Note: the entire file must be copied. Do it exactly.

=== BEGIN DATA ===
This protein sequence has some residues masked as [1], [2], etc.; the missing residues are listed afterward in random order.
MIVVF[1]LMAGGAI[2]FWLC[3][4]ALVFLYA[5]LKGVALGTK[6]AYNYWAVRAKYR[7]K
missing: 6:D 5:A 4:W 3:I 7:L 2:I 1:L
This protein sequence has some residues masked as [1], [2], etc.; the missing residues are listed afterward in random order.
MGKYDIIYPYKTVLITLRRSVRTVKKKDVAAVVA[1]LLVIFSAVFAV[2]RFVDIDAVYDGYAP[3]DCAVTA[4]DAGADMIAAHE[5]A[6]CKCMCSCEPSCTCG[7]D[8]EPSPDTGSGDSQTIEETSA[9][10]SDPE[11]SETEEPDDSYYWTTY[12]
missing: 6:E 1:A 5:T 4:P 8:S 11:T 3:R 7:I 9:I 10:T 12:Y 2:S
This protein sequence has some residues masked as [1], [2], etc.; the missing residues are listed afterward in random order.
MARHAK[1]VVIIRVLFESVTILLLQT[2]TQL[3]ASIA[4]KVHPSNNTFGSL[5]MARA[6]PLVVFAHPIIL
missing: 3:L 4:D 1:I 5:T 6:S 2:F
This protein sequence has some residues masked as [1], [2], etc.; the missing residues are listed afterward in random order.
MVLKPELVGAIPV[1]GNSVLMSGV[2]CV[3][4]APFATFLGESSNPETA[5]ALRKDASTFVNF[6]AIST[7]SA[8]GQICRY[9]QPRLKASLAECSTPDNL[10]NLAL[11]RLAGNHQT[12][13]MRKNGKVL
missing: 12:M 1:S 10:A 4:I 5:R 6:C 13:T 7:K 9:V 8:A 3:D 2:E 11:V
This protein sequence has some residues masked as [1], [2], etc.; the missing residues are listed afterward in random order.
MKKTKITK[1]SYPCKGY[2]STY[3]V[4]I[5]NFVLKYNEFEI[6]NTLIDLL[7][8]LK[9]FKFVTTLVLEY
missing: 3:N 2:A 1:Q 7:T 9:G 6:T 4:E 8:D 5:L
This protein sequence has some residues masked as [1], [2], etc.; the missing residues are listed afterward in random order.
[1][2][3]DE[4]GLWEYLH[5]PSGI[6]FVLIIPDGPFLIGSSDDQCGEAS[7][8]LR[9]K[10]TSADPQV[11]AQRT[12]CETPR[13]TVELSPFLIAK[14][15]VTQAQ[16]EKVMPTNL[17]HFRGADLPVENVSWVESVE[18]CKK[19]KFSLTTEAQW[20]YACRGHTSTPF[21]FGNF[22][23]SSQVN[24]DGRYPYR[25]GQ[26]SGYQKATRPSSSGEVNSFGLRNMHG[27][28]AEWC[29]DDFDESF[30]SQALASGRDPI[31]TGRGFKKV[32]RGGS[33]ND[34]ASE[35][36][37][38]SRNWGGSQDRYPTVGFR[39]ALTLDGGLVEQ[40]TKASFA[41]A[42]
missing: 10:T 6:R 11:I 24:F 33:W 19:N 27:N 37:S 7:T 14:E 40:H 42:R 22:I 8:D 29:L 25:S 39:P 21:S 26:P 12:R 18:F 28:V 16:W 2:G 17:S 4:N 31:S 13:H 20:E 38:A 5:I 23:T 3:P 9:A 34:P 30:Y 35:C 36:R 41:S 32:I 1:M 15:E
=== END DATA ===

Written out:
This protein sequence has some residues masked as [1], [2], etc.; the missing residues are listed afterward in random order.
MIVVF[1]LMAGGAI[2]FWLC[3][4]ALVFLYA[5]LKGVALGTK[6]AYNYWAVRAKYR[7]K
missing: 6:D 5:A 4:W 3:I 7:L 2:I 1:L
This protein sequence has some residues masked as [1], [2], etc.; the missing residues are listed afterward in random order.
MGKYDIIYPYKTVLITLRRSVRTVKKKDVAAVVA[1]LLVIFSAVFAV[2]RFVDIDAVYDGYAP[3]DCAVTA[4]DAGADMIAAHE[5]A[6]CKCMCSCEPSCTCG[7]D[8]EPSPDTGSGDSQTIEETSA[9][10]SDPE[11]SETEEPDDSYYWTTY[12]
missing: 6:E 1:A 5:T 4:P 8:S 11:T 3:R 7:I 9:I 10:T 12:Y 2:S
This protein sequence has some residues masked as [1], [2], etc.; the missing residues are listed afterward in random order.
MARHAK[1]VVIIRVLFESVTILLLQT[2]TQL[3]ASIA[4]KVHPSNNTFGSL[5]MARA[6]PLVVFAHPIIL
missing: 3:L 4:D 1:I 5:T 6:S 2:F
This protein sequence has some residues masked as [1], [2], etc.; the missing residues are listed afterward in random order.
MVLKPELVGAIPV[1]GNSVLMSGV[2]CV[3][4]APFATFLGESSNPETA[5]ALRKDASTFVNF[6]AIST[7]SA[8]GQICRY[9]QPRLKASLAECSTPDNL[10]NLAL[11]RLAGNHQT[12][13]MRKNGKVL
missing: 12:M 1:S 10:A 4:I 5:R 6:C 13:T 7:K 9:V 8:A 3:D 2:E 11:V
This protein sequence has some residues masked as [1], [2], etc.; the missing residues are listed afterward in random order.
MKKTKITK[1]SYPCKGY[2]STY[3]V[4]I[5]NFVLKYNEFEI[6]NTLIDLL[7][8]LK[9]FKFVTTLVLEY
missing: 3:N 2:A 1:Q 7:T 9:G 6:T 4:E 8:D 5:L
This protein sequence has some residues masked as [1], [2], etc.; the missing residues are listed afterward in random order.
[1][2][3]DE[4]GLWEYLH[5]PSGI[6]FVLIIPDGPFLIGSSDDQCGEAS[7][8]LR[9]K[10]TSADPQV[11]AQRT[12]CETPR[13]TVELSPFLIAK[14][15]VTQAQ[16]EKVMPTNL[17]HFRGADLPVENVSWVESVE[18]CKK[19]KFSLTTEAQW[20]YACRGHTSTPF[21]FGNF[22][23]SSQVN[24]DGRYPYR[25]GQ[26]SGYQKATRPSSSGEVNSFGLRNMHG[27][28]AEWC[29]DDFDESF[30]SQALASGRDPI[31]TGRGFKKV[32]RGGS[33]ND[34]ASE[35][36][37][38]SRNWGGSQDRYPTVGFR[39]ALTLDGGLVEQ[40]TKASFA[41]A[42]
missing: 10:T 6:R 11:I 24:F 33:W 19:N 27:N 37:S 7:T 14:E 40:H 42:R 22:I 8:D 29:L 25:S 39:P 21:S 26:P 12:R 18:F 28:V 16:W 2:G 17:S 4:N 31:S 13:H 20:E 38:A 5:I 23:T 3:P 9:A 34:P 30:Y 35:C 36:R 41:S 32:I 1:M 15:E